Tuesday, June 01, 2004
Springtime in Washington means Cherry! While the line-up was packed with circuit superstars, rising star DJs offer a glimpse to the future. Anxiously awaiting his arrival, I wanted to have Chris share his thoughts on opening Cherry and his DC debut before the big weekend….which is where we begin…
Chris, I know this is your first time spinning in Washington, DC. You're opening for Chad Jack, and clearly your styles are very different which should make for an amazing party. Are there any nerves or added pressure knowing that you're setting the tone for the weekend event? (I suspected but had no proof until we met that he; indeed, never stop smiling when he talks)
Of course there is a bit of pressure, because there are many ways to go... do I start with some classic Chicago house track, do I do something really easy and laid back, do I start it up with a dramatic tribal track? Each of those can set a very different tone... but rest assured, whatever the starting point... the night will be full of twists! I Iike to know at least the first four or so tracks I’m going to throw down before I start the night. It’s kind of like my own anchor, I’m usually pretty psyched up when I start, so its nice to have a launching point laid out so I can relax a bit and get a feel for what the night wants to be. Oh, and I always talk to Miss Cleo and Dionne Warwick and all the psychic friends before every gig.
Okay, During this year’s Winter Party (Winter Music Conference - Miami), you played the Lime Bar at Maze. So, Cherry will be your second circuit party of the year. Do you feel that playing for circuit events provides a healthy environment to showcase your talents? As in, compared to playing clubs, what draws you to events like these?
I love charity events. I love knowing that people are coming together to create a fun weekend with the mindset of supporting charities within a city. For me, it just feels good knowing that the weekend has an overriding purpose of helping people who really need our help. I think any event geared towards helping people is an event that is healthy to be associated with. Names like Cherry, Motorball, The Winter Party, White Party Miami, Freedom Party South Carolina, Black and Blue, Purple Party, Blue Ball... those names mean something I think because of the quality of people involved in putting on the events.
I love to play live for people. I say this a lot, but I am just as happy spinning for someone alone in my apartment, as I am spinning for 3000 people at a massive. (laughs) Okay, maybe a little happier with throngs of people screaming. But really they are both the same thing: Me sharing wonderful tracks I have found, with people who have come together with their friends, to hear something, and experience something they can't at home or in their car. Part of that is just the environment of the club, but part of that is me too. Knowing that people come to hear what I have to play is a truly amazing feeling. There will always be growing pains, hopefully! This industry is so diverse, that styles and tastes and trends evolve so quickly. The day this becomes "work" is the day I think I’ll stop.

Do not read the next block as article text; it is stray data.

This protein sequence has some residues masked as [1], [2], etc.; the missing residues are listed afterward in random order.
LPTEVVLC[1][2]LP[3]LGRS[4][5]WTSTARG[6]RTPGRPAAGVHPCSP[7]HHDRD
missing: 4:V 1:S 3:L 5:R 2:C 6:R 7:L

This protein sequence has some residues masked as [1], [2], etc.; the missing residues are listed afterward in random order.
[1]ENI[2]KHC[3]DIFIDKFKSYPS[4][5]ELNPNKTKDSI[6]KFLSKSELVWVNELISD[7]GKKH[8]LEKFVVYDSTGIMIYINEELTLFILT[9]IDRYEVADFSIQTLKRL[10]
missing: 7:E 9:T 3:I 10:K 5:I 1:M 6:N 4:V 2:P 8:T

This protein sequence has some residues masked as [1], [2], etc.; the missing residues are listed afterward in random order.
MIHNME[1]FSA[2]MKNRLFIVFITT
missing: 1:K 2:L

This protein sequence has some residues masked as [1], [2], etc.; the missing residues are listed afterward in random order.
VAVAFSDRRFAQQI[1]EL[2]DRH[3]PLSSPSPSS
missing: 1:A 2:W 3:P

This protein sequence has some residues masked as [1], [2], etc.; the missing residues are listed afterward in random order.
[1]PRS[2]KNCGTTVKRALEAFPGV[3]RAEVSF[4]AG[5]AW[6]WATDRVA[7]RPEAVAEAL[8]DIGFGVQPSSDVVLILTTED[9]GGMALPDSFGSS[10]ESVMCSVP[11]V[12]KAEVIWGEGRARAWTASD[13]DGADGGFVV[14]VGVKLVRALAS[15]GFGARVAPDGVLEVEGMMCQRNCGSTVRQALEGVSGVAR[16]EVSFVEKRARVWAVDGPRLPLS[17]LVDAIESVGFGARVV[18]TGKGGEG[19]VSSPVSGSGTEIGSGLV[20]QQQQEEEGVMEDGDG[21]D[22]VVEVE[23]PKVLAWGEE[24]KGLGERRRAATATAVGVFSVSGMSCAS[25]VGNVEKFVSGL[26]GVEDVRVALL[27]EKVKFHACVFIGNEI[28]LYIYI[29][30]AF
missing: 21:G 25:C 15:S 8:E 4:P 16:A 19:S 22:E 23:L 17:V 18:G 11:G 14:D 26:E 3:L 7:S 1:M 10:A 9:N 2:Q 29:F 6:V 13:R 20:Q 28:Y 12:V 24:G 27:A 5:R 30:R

On your website, you mention that you don't think your parents know how much you appreciate them making you practice the piano all the time as a child. Back then, when you were playing classical music, did you one day think you would be writing for dancefloors instead of concert halls?
HAHA, no I did not. I don’t think I know what I thought back then. I probably had a mindset towards film scoring, as back then I hadn’t really acquired a taste for modern classical music. There are many similarities as the music is generally structured in layers and patterns. Having all that training behind me, plus actually working everyday in a studio, gave me a leg up in transitioning into electronic music production.
When you go to a new city, you, no doubt, intend on bringing something new to the crowd. Are you more excited to be in front of a new crowd?